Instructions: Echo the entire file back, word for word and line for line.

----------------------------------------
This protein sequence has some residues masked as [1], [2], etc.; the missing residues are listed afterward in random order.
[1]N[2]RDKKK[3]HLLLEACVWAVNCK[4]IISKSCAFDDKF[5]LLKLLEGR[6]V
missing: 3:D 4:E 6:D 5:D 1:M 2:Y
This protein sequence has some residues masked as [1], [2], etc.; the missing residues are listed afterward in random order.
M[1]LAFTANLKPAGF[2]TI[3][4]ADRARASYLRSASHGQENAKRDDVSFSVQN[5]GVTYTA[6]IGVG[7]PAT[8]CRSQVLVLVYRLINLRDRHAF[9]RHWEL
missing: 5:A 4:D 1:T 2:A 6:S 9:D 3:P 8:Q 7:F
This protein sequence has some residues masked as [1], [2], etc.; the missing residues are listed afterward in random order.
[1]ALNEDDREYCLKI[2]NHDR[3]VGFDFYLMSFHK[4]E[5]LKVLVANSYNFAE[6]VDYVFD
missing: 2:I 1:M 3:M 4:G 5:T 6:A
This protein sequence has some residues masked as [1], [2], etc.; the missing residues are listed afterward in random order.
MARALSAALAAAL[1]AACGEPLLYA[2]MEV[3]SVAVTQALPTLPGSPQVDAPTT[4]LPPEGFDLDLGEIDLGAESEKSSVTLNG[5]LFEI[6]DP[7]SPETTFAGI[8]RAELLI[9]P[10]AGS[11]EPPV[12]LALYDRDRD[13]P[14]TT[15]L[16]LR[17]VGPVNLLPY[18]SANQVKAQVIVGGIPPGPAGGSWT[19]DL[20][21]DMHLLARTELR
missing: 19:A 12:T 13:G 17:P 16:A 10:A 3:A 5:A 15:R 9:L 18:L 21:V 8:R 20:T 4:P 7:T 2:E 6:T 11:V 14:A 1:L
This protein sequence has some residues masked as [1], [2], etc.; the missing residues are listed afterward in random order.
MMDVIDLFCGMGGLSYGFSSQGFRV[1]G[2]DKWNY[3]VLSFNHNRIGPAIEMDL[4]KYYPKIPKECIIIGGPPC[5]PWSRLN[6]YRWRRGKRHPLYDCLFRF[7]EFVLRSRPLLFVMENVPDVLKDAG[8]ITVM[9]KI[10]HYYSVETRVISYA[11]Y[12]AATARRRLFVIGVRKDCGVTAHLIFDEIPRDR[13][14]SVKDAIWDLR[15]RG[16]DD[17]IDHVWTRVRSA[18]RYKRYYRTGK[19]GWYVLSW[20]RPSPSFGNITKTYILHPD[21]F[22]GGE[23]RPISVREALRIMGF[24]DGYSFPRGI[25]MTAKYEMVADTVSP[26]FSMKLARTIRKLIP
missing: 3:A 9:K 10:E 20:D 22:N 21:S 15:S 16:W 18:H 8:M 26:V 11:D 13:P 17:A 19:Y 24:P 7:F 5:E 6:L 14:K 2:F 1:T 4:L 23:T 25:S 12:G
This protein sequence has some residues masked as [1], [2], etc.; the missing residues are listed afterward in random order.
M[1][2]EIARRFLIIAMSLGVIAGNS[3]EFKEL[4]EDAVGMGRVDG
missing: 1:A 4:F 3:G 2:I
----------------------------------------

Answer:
This protein sequence has some residues masked as [1], [2], etc.; the missing residues are listed afterward in random order.
[1]N[2]RDKKK[3]HLLLEACVWAVNCK[4]IISKSCAFDDKF[5]LLKLLEGR[6]V
missing: 3:D 4:E 6:D 5:D 1:M 2:Y
This protein sequence has some residues masked as [1], [2], etc.; the missing residues are listed afterward in random order.
M[1]LAFTANLKPAGF[2]TI[3][4]ADRARASYLRSASHGQENAKRDDVSFSVQN[5]GVTYTA[6]IGVG[7]PAT[8]CRSQVLVLVYRLINLRDRHAF[9]RHWEL
missing: 5:A 4:D 1:T 2:A 6:S 9:D 3:P 8:Q 7:F
This protein sequence has some residues masked as [1], [2], etc.; the missing residues are listed afterward in random order.
[1]ALNEDDREYCLKI[2]NHDR[3]VGFDFYLMSFHK[4]E[5]LKVLVANSYNFAE[6]VDYVFD
missing: 2:I 1:M 3:M 4:G 5:T 6:A
This protein sequence has some residues masked as [1], [2], etc.; the missing residues are listed afterward in random order.
MARALSAALAAAL[1]AACGEPLLYA[2]MEV[3]SVAVTQALPTLPGSPQVDAPTT[4]LPPEGFDLDLGEIDLGAESEKSSVTLNG[5]LFEI[6]DP[7]SPETTFAGI[8]RAELLI[9]P[10]AGS[11]EPPV[12]LALYDRDRD[13]P[14]TT[15]L[16]LR[17]VGPVNLLPY[18]SANQVKAQVIVGGIPPGPAGGSWT[19]DL[20][21]DMHLLARTELR
missing: 19:A 12:T 13:G 17:P 16:A 10:A 3:A 5:A 15:R 9:L 18:L 21:V 8:R 20:T 4:P 7:T 2:E 6:T 11:V 14:A 1:L
This protein sequence has some residues masked as [1], [2], etc.; the missing residues are listed afterward in random order.
MMDVIDLFCGMGGLSYGFSSQGFRV[1]G[2]DKWNY[3]VLSFNHNRIGPAIEMDL[4]KYYPKIPKECIIIGGPPC[5]PWSRLN[6]YRWRRGKRHPLYDCLFRF[7]EFVLRSRPLLFVMENVPDVLKDAG[8]ITVM[9]KI[10]HYYSVETRVISYA[11]Y[12]AATARRRLFVIGVRKDCGVTAHLIFDEIPRDR[13][14]SVKDAIWDLR[15]RG[16]DD[17]IDHVWTRVRSA[18]RYKRYYRTGK[19]GWYVLSW[20]RPSPSFGNITKTYILHPD[21]F[22]GGE[23]RPISVREALRIMGF[24]DGYSFPRGI[25]MTAKYEMVADTVSP[26]FSMKLARTIRKLIP
missing: 3:A 9:K 10:E 20:D 22:N 21:S 15:S 16:W 18:H 8:M 26:V 11:D 13:P 17:A 19:Y 24:P 7:F 5:E 6:L 14:K 2:F 1:T 4:L 23:T 25:S 12:G
This protein sequence has some residues masked as [1], [2], etc.; the missing residues are listed afterward in random order.
M[1][2]EIARRFLIIAMSLGVIAGNS[3]EFKEL[4]EDAVGMGRVDG
missing: 1:A 4:F 3:G 2:I